Give Your Children a Head Start – You’re the Key

In 2009, the National Head Start Association held its 36th Annual National Training Conference in Orlando. In line with the theme, “Beyond the Boundaries: New Approaches and New Strategies,” the conference highlighted various ways to improve the quality of early childhood education for the families they serve. One of the suggested ideas was to get fathers more involved.

Randy Turner, of the National Responsible Fatherhood Clearinghouse, is leading the discussion about how to get fathers more involved at Head Start facilities. He’s encouraging coordinators to change the culture of their programs so that fathers feel more welcome. They can do that by, first, simply inviting fathers to play a more active role in their children’s early education, and second, by making the site more father-friendly.

Father and Son Playing Together at HomeAs Randy says, it isn’t about making the dads feel good (though that would be a side benefit), but rather improving outcomes for kids because they have the benefit of more involved fathers. A great first step, Randy believes, is to have dads volunteer as WATCH D.O.G.S. at early childhood learning centers even for one day a week.

Dad, great things will happen when you take your involvement in your children’s lives to where they are—and we encourage you not to wait. Go next week! Right now, even if no formal programs are in place, you could contact your child’s Head Start site or school and ask about a good time for you to come and help out. During the school year there are many opportunities to plug in. And it could be that your presence there will help make things friendlier for other fathers.

When you do get involved in your child’s world outside your home—whether at school, in sports, music lessons, or a special-interest club—do your best to cooperate with the existing routine at that activity. In most cases, it’s your role to watch and learn what your child does and be a helper, not tell your child what to do or press your agenda on the situation. Just enjoy the time, and help your child and other kids with what they’re doing that day.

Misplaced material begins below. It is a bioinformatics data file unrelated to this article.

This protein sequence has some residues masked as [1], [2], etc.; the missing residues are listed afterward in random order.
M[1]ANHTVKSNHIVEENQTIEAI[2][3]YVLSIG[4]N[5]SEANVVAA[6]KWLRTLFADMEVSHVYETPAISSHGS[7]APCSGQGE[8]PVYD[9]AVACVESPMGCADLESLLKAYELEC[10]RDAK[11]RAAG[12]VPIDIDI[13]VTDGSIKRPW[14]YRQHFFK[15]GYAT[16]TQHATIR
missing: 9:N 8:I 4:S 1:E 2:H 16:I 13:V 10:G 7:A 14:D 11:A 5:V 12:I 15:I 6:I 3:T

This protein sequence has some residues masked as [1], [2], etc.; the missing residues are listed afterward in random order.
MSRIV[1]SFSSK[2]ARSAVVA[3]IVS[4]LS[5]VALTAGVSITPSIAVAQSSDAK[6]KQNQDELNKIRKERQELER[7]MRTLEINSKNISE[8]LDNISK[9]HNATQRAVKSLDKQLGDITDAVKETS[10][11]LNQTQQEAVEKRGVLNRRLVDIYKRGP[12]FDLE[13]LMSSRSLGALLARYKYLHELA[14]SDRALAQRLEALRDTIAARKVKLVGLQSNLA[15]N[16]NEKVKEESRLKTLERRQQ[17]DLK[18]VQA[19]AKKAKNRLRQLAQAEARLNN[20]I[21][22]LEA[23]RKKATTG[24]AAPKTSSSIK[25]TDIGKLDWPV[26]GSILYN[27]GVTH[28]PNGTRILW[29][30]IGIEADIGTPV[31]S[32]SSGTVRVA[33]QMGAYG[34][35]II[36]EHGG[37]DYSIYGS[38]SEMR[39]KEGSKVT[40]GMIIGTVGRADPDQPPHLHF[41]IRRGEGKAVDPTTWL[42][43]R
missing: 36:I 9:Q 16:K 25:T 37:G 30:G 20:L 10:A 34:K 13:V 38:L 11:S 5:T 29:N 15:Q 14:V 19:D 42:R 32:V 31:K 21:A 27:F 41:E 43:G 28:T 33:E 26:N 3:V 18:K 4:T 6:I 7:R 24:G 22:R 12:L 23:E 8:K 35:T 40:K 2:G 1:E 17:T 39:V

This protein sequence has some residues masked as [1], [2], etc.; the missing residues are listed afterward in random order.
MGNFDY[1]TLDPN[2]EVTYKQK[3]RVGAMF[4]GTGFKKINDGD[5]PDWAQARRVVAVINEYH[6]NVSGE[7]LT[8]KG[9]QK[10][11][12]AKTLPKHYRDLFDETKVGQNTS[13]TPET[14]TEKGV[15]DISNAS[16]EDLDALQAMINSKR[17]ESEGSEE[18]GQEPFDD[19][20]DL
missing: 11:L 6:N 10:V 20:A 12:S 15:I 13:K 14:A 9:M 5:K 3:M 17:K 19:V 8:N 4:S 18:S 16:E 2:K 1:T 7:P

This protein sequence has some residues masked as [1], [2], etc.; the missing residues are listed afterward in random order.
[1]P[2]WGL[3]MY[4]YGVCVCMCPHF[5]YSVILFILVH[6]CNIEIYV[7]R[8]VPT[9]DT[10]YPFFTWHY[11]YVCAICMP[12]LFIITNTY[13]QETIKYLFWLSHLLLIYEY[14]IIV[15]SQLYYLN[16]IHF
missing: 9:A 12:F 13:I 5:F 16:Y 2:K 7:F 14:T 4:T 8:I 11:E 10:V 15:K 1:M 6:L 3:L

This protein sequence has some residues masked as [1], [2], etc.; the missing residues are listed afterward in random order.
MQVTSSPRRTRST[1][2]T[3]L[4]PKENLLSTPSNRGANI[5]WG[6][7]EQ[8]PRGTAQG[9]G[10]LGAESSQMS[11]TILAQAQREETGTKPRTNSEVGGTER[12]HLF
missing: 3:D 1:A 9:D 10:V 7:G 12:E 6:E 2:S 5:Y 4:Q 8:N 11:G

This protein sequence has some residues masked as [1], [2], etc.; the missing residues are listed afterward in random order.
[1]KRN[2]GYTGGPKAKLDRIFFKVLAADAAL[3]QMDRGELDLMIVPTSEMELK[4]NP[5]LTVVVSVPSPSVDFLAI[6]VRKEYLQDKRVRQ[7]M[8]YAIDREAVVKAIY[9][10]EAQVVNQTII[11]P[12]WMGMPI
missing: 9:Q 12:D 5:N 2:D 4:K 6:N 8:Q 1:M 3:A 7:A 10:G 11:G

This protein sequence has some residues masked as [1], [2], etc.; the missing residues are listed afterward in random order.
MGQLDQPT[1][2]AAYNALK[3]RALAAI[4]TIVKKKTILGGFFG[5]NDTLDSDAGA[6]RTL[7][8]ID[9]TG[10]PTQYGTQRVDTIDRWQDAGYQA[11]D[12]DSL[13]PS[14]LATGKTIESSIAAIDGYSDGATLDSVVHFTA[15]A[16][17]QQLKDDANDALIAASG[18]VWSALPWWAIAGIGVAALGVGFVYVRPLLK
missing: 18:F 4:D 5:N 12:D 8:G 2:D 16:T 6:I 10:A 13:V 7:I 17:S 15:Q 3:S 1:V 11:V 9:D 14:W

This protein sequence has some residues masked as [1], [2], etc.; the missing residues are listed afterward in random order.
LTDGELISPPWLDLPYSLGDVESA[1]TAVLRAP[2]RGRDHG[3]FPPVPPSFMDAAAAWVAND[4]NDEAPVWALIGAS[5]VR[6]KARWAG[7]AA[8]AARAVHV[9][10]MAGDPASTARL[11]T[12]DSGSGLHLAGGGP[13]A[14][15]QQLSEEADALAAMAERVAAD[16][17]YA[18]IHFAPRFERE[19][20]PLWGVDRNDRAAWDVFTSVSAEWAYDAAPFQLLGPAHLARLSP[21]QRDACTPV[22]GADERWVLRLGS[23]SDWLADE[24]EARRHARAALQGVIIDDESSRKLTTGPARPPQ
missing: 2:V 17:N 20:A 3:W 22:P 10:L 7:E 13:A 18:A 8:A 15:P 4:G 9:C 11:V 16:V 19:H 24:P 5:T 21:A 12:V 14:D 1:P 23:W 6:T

ACTION POINTS

  • Find out about events, performances, and functions at your child’s school so you can attend. Volunteer to help, if you’re available.
  • Choose a day to serve as a WatchDOG at your child’s school this month. You can help bring the program to the school (or keep it going) for next year.
  • When you are interacting with your child and his or her peers, keep your eyes open for kids who don’t have a dad, and go out of your way to encourage them.
  • What can you do to help create a more father-friendly culture at your workplace? Start a dialogue with someone and come up with some win-win solutions.
  • Schedule a monthly date with each of your children—whether it’s lunch with them at school or at a restaurant, attending an event on their college campus, going for ice cream and a movie, or hanging out at a baseball game.
  • Read the articles Randy Turner has written for fathers.com: “Teens and the ‘Terrible Toos’” and “The Hug That Changed My Life”—for divorced dads.


1-800-593-DADS (3237)

     

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